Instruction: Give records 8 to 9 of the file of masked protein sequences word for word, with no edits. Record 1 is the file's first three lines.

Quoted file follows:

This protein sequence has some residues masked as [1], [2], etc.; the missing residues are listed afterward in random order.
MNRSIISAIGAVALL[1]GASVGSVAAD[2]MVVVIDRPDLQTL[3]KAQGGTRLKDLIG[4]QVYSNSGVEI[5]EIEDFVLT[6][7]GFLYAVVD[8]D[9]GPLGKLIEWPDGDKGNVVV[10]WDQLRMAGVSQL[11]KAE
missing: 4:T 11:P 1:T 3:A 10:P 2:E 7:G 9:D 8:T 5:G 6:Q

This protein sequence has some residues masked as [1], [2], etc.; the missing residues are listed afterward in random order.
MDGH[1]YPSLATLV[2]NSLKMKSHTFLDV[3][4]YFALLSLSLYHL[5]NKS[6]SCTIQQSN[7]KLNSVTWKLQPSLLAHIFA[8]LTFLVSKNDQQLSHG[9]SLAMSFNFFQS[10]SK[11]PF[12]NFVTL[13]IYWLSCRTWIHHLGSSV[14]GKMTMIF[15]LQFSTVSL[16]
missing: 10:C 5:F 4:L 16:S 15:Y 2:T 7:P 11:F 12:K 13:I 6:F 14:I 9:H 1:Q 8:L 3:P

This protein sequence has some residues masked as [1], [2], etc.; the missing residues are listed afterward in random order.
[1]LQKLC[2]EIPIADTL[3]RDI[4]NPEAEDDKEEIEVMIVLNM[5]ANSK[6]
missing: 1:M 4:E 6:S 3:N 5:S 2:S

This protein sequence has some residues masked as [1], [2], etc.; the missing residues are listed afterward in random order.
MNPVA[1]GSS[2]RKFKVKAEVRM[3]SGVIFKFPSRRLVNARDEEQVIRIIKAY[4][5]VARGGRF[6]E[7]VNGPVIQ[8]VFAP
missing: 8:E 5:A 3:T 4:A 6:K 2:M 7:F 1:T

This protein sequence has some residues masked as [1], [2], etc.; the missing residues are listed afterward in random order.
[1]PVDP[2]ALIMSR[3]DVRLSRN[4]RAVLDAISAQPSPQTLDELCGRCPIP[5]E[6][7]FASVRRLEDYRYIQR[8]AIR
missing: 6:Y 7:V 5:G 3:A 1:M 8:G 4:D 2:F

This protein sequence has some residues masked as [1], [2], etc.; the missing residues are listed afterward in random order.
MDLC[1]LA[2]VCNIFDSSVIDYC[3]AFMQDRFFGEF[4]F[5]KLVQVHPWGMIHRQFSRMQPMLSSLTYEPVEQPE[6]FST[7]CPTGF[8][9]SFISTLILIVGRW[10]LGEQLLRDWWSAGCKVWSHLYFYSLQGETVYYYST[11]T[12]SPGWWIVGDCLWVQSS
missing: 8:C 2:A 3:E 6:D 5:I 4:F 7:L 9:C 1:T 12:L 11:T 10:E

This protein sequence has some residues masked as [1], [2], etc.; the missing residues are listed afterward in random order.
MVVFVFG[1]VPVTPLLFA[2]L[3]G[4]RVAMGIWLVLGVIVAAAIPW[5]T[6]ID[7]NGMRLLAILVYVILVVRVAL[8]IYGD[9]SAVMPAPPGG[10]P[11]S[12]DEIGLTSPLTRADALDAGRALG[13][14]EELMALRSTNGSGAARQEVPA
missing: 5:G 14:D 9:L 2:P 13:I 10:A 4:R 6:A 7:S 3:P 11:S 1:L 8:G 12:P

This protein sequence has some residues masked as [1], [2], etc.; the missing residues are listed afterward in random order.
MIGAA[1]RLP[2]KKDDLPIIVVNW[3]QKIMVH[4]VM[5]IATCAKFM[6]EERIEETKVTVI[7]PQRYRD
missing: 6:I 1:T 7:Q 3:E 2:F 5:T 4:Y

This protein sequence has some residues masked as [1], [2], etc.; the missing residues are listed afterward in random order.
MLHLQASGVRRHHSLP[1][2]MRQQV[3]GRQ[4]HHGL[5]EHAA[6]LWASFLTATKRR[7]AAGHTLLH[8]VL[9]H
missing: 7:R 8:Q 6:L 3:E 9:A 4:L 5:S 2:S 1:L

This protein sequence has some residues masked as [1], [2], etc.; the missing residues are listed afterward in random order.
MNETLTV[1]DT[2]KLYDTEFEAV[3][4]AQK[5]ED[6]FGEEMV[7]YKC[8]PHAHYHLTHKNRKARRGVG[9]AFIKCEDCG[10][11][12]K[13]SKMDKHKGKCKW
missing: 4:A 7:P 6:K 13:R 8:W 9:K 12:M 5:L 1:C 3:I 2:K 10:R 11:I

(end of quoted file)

This protein sequence has some residues masked as [1], [2], etc.; the missing residues are listed afterward in random order.
MIGAA[1]RLP[2]KKDDLPIIVVNW[3]QKIMVH[4]VM[5]IATCAKFM[6]EERIEETKVTVI[7]PQRYRD
missing: 6:I 1:T 7:Q 3:E 2:F 5:T 4:Y

This protein sequence has some residues masked as [1], [2], etc.; the missing residues are listed afterward in random order.
MLHLQASGVRRHHSLP[1][2]MRQQV[3]GRQ[4]HHGL[5]EHAA[6]LWASFLTATKRR[7]AAGHTLLH[8]VL[9]H
missing: 7:R 8:Q 6:L 3:E 9:A 4:L 5:S 2:S 1:L